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Fool’s gold or pot of gold? The challenges of demonstrating the value of tumour agnostic therapies

By George Forsyth

Targeted therapies are considered the future of medicine and tumour agnostic (TA) therapies are no exception. TA therapies work by targeting a single genetic aberration that can be found across multiple tumour types.

Expression of these genetic defects is often associated with rare cancer subtypes in which patients have few therapeutic options available to them. In the past, the small number of patients in each histology with the relevant genetic profile made them an unappealing target for manufacturers due to limited market potential.

Now, the ability to target these patients across multiple histologies in larger volumes using biomarker testing provides an attractive opportunity for pharmaceutical companies.

This move towards TA R&D is a natural continuation of the PD-1/PD-L1 success story that has driven the clinical community towards a more genomic approach to treating cancer. Looking to the future, we can expect to see this trend continue as clinicians move away from the current histology-dependent approach towards a biomarker-driven paradigm.

To date, Vitrakvi (larotrectinib) & Rozlytrek (entrectinib) are the only ‘pure’ TA products to receive conditional EMA approval and accelerated FDA approval for NTRK positive tumours.

Whilst Keytruda was the first therapy to be approved for pan-tumour use in 2017, its Microsatellite Instability-High or Mismatch Repair-Deficient indication differs from the NTRK TA therapies.

Instead of targeting a specific genetic defect, Keytruda targets tumours that have a high degree of genetic instability. Of course, this is only one of Keytruda’s numerous indications, which is a further point of differentiation from the NTRK TA therapies. As Vitrakvi and Rozlytrek lead with their TA indications, the challenges faced by these therapies are wholly different to Keytruda.

Vitrakvi and Rozlytrek target NTRK gene mutations and fusions in patients with locally advanced or metastatic disease and no satisfactory treatment alternatives. NTRK alterations generally have low expression in more common cancer types such as lung and breast cancer but higher expression in ultra-rare cancer types. This phenomenon is common across TA therapies and further emphasises their potential utility in patients with rare conditions and high unmet need.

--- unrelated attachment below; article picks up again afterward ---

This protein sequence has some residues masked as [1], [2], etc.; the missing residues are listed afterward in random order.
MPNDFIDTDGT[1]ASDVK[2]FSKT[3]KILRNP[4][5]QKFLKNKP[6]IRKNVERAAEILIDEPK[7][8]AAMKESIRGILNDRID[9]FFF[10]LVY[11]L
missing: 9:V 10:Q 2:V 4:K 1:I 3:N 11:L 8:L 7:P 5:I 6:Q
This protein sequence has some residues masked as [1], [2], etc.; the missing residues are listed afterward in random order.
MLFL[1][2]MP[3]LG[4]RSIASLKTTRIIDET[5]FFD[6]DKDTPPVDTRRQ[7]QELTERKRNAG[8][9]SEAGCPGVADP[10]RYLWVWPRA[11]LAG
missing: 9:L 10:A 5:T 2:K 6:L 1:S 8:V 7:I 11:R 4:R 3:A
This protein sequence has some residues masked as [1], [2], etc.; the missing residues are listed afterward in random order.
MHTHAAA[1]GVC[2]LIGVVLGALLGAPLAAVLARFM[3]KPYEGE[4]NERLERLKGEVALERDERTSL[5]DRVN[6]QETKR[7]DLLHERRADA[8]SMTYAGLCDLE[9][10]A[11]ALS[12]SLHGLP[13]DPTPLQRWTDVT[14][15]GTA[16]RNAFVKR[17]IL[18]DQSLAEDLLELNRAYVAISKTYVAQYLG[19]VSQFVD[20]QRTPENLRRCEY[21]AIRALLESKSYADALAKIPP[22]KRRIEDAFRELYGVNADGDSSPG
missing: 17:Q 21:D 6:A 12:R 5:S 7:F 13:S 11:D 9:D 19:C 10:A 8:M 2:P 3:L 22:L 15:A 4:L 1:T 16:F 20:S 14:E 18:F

Manufacturers look set to try to capitalise on this with a further ~ten tumour-agnostic therapies anticipated to launch in the coming years targeting the same or various other mutations. Targets include the receptor tyrosine kinases, anaplastic lymphoma kinase (ALK), c-ROS oncogene 1 (ROS1), and rearranged during transfection (RET), to name a few.

In the coming years we expect to see worldwide sales of Vitrakvi and Rozlytrek to grow as the products become more readily available around the world. Current forecasts suggest that by 2026 sales will reach $596m for Vitrakvi and $402m for Rozlytrek, accounting for 2.7% of Bayer’s sales and 1% of Roche’s respectively. As familiarity and acceptance of TA therapies grows we will likely see an increase in sales beyond these estimates as the products are used earlier in the treatment paradigm

How to demonstrate value to regulators and payers?

In order to secure regulatory approval, manufacturers need to clearly demonstrate TA products are safe and efficacious. However, demonstration of safety and efficacy to regulators is not the key challenge facing manufacturers wishing to achieve market access.

The key challenge is how to demonstrate therapeutic value to payers relative to standard of care therapies across multiple histologies, as acceptance by regulatory authorities does not automatically translate into acceptance by national payers. Manufacturers need to demonstrate value to both. Earlier this year we spoke to over 20 payers across Europe to discuss the challenges of assessing therapeutic value.

To find out what they had to say, click here to download our latest Free Thinking whitepaper.

George Forsyth is a Market Access Consultant at Research Partnership

2nd July 2021

From: Research

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